- Diabetes caused by other conditions. This type of diabetes is caused by conditions including cystic fibrosis, pancreatic cancer, or pancreatitis that damage the pancreas’ ability to produce insulin.
- Steroid-induced diabetes. This type of diabetes can happen when you take steroids that affect hormone production in your body.
Other Terms You May Hear
While these aren’t official types of diabetes, you may sometimes hear these terms when talking about diabetes. They include:
- Monogenic diabetes. This includes both MODY and neonatal diabetes, and refers to any type of diabetes that’s caused by genetic changes.
- Type 3c diabetes. This is sometimes used to refer to diabetes caused by other conditions, such as cystic fibrosis and pancreatic cancer.
- LADA (latent autoimmune diabetes in adults). This is sometimes referred to as type 1.5 diabetes. Some experts think of it as a subtype of type 1 diabetes. While it is an autoimmune disease like type 1 diabetes, LADA progresses more slowly. It’s often misdiagnosed as type 2 diabetes because you may still be able to produce insulin for some time.
Recent Discussion of New Types
Recently, some researchers have suggested that two additional types of diabetes might exist. These aren’t yet official diabetes types or diagnoses, but that might change as more information becomes available.
- Type 3 diabetes. Type 3 diabetes is used to explain the theory that insulin resistance might cause Alzheimer’s disease, a form of dementia. A 2018 research review showed that people with type 2 diabetes are more likely to develop Alzheimer’s disease. Experts are still investigating this link.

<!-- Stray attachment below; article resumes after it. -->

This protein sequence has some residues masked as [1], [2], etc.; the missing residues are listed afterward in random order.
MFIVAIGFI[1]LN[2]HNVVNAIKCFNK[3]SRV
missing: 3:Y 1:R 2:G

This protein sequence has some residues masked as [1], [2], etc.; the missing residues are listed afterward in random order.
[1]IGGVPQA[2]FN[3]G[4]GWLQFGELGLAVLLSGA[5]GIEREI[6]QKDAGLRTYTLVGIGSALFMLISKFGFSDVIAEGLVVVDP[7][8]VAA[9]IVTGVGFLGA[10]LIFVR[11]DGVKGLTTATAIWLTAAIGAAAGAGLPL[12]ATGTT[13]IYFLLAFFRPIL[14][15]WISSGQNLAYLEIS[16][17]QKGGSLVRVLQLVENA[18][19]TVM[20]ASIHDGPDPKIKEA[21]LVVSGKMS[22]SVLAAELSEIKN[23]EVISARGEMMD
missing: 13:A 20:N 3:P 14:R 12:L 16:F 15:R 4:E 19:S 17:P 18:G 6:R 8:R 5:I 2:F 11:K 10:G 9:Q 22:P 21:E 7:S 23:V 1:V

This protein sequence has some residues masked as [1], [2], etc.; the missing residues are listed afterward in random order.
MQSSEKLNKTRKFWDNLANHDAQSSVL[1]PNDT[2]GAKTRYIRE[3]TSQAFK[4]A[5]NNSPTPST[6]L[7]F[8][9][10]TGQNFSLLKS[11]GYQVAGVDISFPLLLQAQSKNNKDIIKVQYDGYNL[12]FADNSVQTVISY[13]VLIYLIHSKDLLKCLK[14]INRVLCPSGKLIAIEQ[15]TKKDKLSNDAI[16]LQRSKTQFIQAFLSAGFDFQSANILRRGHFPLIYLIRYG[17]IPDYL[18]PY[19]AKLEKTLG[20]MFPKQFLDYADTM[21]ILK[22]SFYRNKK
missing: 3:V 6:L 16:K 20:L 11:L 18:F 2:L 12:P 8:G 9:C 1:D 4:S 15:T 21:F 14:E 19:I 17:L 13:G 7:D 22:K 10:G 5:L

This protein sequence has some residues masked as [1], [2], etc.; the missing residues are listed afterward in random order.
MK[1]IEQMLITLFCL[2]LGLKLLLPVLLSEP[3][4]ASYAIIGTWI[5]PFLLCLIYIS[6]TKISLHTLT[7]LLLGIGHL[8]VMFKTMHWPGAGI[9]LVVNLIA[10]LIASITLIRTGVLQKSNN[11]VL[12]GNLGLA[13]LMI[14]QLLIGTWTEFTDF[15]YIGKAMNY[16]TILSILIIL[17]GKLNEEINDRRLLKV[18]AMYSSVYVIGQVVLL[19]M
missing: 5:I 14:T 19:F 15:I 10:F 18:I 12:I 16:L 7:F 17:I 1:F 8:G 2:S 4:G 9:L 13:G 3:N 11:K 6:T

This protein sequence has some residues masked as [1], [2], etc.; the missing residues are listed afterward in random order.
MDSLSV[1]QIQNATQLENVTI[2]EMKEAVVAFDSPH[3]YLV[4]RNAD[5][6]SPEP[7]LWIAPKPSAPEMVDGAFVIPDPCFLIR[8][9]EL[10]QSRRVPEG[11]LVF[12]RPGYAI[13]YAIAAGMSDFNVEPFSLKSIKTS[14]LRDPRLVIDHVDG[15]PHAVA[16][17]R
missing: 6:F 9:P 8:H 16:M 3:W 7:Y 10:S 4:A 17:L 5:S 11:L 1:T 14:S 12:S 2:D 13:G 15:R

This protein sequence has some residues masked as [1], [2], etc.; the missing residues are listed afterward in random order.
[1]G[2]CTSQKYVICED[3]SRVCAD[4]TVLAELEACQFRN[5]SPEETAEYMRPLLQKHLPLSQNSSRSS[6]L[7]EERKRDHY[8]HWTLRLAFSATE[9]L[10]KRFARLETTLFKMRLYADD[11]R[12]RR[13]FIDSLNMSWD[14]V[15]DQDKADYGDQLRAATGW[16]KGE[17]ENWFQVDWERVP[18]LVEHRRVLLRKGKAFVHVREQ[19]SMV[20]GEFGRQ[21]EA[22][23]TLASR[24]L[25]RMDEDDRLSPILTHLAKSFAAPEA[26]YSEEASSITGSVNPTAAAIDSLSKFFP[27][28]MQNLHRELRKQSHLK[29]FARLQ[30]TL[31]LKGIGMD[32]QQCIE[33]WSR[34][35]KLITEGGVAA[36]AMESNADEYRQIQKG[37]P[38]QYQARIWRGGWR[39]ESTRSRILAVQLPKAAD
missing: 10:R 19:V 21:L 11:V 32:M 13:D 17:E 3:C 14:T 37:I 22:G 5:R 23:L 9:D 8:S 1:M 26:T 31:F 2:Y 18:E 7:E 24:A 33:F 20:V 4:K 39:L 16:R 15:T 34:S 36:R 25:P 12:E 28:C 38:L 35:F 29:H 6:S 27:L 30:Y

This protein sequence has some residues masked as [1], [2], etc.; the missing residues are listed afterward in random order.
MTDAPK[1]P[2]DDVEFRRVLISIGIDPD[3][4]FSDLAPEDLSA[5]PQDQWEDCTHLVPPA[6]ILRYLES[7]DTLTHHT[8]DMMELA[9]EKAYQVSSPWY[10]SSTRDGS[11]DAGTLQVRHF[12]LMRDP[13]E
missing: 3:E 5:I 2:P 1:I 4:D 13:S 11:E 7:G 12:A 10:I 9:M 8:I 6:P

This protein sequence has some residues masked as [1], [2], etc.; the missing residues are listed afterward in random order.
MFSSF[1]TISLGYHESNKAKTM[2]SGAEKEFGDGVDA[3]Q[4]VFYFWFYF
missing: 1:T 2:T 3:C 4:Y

- Type 4 diabetes. Type 4 diabetes is the proposed term for diabetes caused by insulin resistance in older people who don’t have overweight or obesity. A 2015 study with miceTrusted Source suggested this type of diabetes might be widely underdiagnosed. This is because it occurs in people who aren’t overweight or obese, but are older in age.
Causes of Type 4 Diabetes
Scientists are just beginning to study type 4 diabetes, so they don’t yet have a lot of concrete information about what causes it.
A 2015 study with miceTrusted Source showed that the condition referred to as type 4 diabetes is linked to an excess of immune cells called regulatory T cells. Researchers have a theory that this is linked to the aging process, but studies in humans are still needed.
Symptoms of Type 4 Diabetes
Type 4 diabetes has many of the same symptoms as other types of diabetes. However, because it generally appears in people with a moderate weight, doctors may not suspect diabetes. Common symptoms include:
- Increased thirst
- Increased hunger
- Blurry vision
- Sores that don’t heal
- Frequent urination
- Unintentional weight loss
Many of these symptoms are also linked to other conditions and might not always indicate diabetes.
It’s a good idea to make an appointment with a medical professional if you’ve been experiencing any of these symptoms. A doctor can review your symptoms and order any tests they think are needed.
Diagnosing Type 4 Diabetes
There is no specific diagnostic test for type 4 diabetes yet since it is not an official diagnosis. However, doctors use the same screening and diagnostic tests for other types of diabetes to check for elevated blood sugar levels and insulin resistance.
Some common diabetes screening and diagnostic tests include:
- A1C test: This blood test provides an average of your blood sugar levels over the past 2-3 months. An A1C of 6.5% or higher indicates diabetes.
- Fasting blood sugar test: A blood sample is taken after fasting for at least 8 hours. A fasting blood sugar level of 126 mg/dL or higher indicates diabetes.